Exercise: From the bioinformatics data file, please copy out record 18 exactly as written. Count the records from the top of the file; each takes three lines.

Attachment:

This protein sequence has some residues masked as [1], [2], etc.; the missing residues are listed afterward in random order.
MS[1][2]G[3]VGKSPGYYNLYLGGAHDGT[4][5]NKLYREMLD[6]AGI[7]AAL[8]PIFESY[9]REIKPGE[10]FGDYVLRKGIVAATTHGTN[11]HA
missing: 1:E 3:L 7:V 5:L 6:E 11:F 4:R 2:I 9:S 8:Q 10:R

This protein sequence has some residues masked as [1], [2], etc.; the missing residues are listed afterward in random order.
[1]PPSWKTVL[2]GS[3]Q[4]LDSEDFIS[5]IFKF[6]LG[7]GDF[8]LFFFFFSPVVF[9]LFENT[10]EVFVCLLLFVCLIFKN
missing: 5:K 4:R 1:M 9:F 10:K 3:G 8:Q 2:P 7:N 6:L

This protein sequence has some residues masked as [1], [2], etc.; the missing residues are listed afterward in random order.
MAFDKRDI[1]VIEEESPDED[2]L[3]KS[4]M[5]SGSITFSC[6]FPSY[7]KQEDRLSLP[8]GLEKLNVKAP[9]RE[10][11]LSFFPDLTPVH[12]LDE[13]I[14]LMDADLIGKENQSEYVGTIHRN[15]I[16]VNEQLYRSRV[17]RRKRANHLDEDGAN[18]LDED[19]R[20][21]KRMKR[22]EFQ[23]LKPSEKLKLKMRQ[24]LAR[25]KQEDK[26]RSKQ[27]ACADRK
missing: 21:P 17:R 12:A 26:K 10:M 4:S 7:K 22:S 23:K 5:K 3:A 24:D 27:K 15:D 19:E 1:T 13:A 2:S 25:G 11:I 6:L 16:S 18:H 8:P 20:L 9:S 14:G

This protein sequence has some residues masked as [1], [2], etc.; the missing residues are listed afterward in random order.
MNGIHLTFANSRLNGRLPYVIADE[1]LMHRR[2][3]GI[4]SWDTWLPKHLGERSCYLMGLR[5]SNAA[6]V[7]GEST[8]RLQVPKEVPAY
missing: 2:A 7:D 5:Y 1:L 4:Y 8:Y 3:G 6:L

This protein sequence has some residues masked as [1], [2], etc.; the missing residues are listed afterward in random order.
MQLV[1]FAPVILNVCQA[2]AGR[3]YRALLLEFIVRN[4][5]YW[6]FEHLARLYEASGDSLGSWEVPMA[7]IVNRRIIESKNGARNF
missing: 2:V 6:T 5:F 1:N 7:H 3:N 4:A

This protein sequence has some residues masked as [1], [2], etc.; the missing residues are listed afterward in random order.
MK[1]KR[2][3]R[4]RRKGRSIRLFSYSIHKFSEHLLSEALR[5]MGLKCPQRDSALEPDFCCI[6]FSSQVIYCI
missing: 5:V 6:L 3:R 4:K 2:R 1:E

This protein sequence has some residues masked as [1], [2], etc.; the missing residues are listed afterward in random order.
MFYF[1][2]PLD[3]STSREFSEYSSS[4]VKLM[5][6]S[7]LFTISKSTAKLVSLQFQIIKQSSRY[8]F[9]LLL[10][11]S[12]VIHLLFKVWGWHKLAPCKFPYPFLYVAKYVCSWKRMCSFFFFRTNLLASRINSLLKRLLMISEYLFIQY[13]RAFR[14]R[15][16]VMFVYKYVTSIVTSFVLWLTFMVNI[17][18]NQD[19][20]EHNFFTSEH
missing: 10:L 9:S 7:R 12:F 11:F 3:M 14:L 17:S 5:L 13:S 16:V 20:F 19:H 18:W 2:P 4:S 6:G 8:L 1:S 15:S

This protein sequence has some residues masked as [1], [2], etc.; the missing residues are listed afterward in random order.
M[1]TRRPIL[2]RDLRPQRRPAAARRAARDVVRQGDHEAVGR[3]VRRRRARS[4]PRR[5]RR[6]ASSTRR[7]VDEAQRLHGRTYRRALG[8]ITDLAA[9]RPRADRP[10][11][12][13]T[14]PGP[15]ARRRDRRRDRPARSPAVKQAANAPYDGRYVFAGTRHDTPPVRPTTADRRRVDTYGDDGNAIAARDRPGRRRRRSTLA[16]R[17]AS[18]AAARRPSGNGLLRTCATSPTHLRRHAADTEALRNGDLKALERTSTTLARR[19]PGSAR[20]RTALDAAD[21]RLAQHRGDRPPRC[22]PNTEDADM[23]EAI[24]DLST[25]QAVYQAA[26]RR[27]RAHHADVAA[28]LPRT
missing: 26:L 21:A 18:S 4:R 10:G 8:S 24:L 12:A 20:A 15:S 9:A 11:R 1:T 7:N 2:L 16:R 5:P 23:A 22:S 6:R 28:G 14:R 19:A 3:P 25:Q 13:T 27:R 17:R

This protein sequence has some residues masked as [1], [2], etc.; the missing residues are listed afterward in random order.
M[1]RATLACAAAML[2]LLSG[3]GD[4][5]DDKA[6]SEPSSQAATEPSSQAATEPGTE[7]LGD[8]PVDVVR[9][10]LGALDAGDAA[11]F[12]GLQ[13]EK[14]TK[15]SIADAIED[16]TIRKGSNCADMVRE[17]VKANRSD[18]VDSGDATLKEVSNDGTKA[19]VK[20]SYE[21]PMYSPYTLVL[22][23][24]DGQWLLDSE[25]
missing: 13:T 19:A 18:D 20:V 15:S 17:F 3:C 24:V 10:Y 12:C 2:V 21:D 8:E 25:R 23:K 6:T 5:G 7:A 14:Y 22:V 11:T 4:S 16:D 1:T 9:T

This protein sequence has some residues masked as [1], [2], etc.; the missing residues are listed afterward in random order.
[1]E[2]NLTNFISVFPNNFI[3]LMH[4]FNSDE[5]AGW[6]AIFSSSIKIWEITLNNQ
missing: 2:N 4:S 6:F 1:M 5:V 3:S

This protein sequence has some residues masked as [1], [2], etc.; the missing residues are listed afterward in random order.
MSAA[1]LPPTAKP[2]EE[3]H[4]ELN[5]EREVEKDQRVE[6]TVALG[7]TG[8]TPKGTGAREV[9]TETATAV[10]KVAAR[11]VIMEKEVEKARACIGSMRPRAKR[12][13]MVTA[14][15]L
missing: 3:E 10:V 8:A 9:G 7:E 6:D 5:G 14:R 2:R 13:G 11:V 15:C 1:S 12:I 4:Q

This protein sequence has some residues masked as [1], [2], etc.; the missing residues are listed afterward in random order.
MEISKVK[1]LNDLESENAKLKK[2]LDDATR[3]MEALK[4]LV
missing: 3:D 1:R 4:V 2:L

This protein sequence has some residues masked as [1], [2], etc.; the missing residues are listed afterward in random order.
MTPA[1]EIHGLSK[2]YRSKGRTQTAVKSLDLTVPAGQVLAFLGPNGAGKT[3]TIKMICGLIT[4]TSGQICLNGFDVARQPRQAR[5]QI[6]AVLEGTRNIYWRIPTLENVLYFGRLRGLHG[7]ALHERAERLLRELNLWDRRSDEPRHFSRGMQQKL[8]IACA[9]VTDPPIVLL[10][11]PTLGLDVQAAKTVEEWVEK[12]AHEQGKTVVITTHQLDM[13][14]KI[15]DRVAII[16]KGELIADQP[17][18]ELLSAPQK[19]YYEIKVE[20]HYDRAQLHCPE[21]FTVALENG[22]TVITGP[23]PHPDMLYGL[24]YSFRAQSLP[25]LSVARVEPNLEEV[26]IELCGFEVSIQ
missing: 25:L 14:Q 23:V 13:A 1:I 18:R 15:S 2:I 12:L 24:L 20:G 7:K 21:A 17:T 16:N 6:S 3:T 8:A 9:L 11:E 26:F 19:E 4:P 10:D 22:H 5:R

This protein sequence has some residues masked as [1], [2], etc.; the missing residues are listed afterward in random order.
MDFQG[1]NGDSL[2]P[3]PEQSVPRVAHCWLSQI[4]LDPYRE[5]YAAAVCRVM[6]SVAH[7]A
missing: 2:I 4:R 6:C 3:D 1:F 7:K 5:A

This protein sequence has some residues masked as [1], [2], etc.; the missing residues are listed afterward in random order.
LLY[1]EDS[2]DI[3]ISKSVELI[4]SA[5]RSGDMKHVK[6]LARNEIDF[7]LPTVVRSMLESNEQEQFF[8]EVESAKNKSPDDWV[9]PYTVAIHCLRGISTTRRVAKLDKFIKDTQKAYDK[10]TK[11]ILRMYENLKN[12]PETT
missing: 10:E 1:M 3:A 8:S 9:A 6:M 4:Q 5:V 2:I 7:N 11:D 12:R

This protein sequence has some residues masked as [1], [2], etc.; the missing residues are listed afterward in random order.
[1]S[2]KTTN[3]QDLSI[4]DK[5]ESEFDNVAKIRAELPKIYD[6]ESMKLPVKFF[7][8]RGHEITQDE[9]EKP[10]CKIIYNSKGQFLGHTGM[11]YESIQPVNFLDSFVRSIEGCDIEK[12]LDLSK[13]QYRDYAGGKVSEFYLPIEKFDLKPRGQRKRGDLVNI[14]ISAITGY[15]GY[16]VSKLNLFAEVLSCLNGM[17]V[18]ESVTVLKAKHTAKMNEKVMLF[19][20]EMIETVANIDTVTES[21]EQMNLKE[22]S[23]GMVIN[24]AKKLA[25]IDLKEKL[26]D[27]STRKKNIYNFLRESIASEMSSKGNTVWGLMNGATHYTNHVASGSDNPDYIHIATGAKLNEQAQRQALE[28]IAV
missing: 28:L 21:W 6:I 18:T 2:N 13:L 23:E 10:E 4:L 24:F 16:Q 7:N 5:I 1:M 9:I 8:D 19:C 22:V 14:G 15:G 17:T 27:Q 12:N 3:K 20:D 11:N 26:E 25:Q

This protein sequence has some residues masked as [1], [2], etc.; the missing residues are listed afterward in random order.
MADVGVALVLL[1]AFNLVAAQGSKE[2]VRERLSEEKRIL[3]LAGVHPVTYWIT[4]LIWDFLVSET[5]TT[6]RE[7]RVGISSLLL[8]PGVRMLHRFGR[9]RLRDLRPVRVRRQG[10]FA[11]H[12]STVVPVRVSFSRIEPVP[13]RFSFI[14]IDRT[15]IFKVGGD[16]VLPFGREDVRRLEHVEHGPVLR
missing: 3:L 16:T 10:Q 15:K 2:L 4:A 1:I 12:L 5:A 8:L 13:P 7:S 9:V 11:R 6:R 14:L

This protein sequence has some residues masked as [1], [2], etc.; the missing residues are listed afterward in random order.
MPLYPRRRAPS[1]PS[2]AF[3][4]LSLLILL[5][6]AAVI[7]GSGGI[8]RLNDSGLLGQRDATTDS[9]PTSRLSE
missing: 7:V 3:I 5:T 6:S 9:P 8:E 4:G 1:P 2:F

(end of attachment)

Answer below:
This protein sequence has some residues masked as [1], [2], etc.; the missing residues are listed afterward in random order.
MPLYPRRRAPS[1]PS[2]AF[3][4]LSLLILL[5][6]AAVI[7]GSGGI[8]RLNDSGLLGQRDATTDS[9]PTSRLSE
missing: 7:V 3:I 5:T 6:S 9:P 8:E 4:G 1:P 2:F